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Eur J Hum Genet. 2015 Feb;23(2):189-94. doi: 10.1038/ejhg.2014.83. Epub 2014 Apr 30.

Progressive hearing loss and vestibular dysfunction caused by a homozygous nonsense mutation in CLIC5.

Author information

1
1] Department of Otorhinolaryngology, Hearing & Genes, Radboud University Medical Center, Nijmegen, The Netherlands [2] Nijmegen Centre for Molecular Life Sciences, Radboud University Medical Center, Nijmegen, The Netherlands [3] Donders Institute for Brain, Cognition and Behaviour, Radboud University Medical Center, Nijmegen, The Netherlands.
2
1] Department of Otorhinolaryngology, Hearing & Genes, Radboud University Medical Center, Nijmegen, The Netherlands [2] Donders Institute for Brain, Cognition and Behaviour, Radboud University Medical Center, Nijmegen, The Netherlands.
3
1] Servicio de Genética, Hospital Universitario Ramon y Cajal, IRYCIS, Madrid, Spain [2] Centro de Investigación Biomédica en Red de Enfermedades Raras (CIBERER), Madrid, Spain.
4
Department of Pediatrics, Radboud University Medical Center, Nijmegen, The Netherlands.
5
1] Department of Human Genetics, Radboud University Medical Center, Nijmegen, The Netherlands [2] Institute for Genetic and Metabolic Disease, Radboud University Medical Center, Nijmegen, The Netherlands.
6
Department of Human Genetics, Radboud University Medical Center, Nijmegen, The Netherlands.
7
Servicio de Genética, Hospital Universitario Ramon y Cajal, IRYCIS, Madrid, Spain.
8
1] Department of Otorhinolaryngology, Hearing & Genes, Radboud University Medical Center, Nijmegen, The Netherlands [2] Nijmegen Centre for Molecular Life Sciences, Radboud University Medical Center, Nijmegen, The Netherlands [3] Donders Institute for Brain, Cognition and Behaviour, Radboud University Medical Center, Nijmegen, The Netherlands [4] Department of Human Genetics, Radboud University Medical Center, Nijmegen, The Netherlands.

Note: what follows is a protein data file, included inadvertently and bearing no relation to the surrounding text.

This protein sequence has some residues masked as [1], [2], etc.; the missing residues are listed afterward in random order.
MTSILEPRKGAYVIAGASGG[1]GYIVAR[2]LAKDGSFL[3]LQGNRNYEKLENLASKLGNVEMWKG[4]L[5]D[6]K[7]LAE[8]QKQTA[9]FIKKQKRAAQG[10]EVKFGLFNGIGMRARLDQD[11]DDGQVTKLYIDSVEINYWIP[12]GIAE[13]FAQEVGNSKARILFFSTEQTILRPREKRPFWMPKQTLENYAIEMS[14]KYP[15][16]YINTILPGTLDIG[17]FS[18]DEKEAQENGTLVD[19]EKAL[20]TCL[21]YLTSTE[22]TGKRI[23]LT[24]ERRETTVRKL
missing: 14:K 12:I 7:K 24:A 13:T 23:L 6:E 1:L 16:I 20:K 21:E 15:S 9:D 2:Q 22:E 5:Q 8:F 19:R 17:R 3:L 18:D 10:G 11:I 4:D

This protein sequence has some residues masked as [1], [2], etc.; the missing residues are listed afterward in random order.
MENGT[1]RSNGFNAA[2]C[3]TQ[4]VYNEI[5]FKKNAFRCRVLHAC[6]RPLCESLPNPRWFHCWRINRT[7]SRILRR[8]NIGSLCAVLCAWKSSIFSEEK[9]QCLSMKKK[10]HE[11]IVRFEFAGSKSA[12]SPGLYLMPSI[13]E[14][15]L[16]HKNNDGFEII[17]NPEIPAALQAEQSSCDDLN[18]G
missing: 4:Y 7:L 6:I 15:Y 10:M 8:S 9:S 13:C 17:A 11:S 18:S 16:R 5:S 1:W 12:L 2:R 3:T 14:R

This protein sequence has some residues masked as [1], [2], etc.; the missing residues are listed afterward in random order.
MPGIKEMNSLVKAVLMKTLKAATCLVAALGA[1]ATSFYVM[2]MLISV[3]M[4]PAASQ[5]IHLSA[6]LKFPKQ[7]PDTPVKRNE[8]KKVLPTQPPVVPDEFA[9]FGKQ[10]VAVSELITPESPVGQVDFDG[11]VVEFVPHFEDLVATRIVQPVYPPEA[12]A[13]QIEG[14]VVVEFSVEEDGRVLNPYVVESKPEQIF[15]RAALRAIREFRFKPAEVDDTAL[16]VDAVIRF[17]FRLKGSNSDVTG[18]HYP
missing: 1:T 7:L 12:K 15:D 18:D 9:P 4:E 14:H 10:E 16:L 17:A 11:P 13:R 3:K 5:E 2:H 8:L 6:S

Abstract

In a consanguineous Turkish family diagnosed with autosomal recessive nonsyndromic hearing impairment (arNSHI), a homozygous region of 47.4 Mb was shared by the two affected siblings on chromosome 6p21.1-q15. This region contains 247 genes including the known deafness gene MYO6. No pathogenic variants were found in MYO6, neither with sequence analysis of the coding region and splice sites nor with mRNA analysis. Subsequent candidate gene evaluation revealed CLIC5 as an excellent candidate gene. The orthologous mouse gene is mutated in the jitterbug mutant that exhibits progressive hearing impairment and vestibular dysfunction. Mutation analysis of CLIC5 revealed a homozygous nonsense mutation c.96T>A (p.(Cys32Ter)) that segregated with the hearing loss. Further analysis of CLIC5 in 213 arNSHI patients from mostly Dutch and Spanish origin did not reveal any additional pathogenic variants. CLIC5 mutations are thus not a common cause of arNSHI in these populations. The hearing loss in the present family had an onset in early childhood and progressed from mild to severe or even profound before the second decade. Impaired hearing is accompanied by vestibular areflexia and in one of the patients with mild renal dysfunction. Although we demonstrate that CLIC5 is expressed in many other human tissues, no additional symptoms were observed in these patients. In conclusion, our results show that CLIC5 is a novel arNSHI gene involved in progressive hearing impairment, vestibular and possibly mild renal dysfunction in a family of Turkish origin.

PMID:
24781754
PMCID:
PMC4297911
DOI:
10.1038/ejhg.2014.83
[Indexed for MEDLINE]
Free PMC Article

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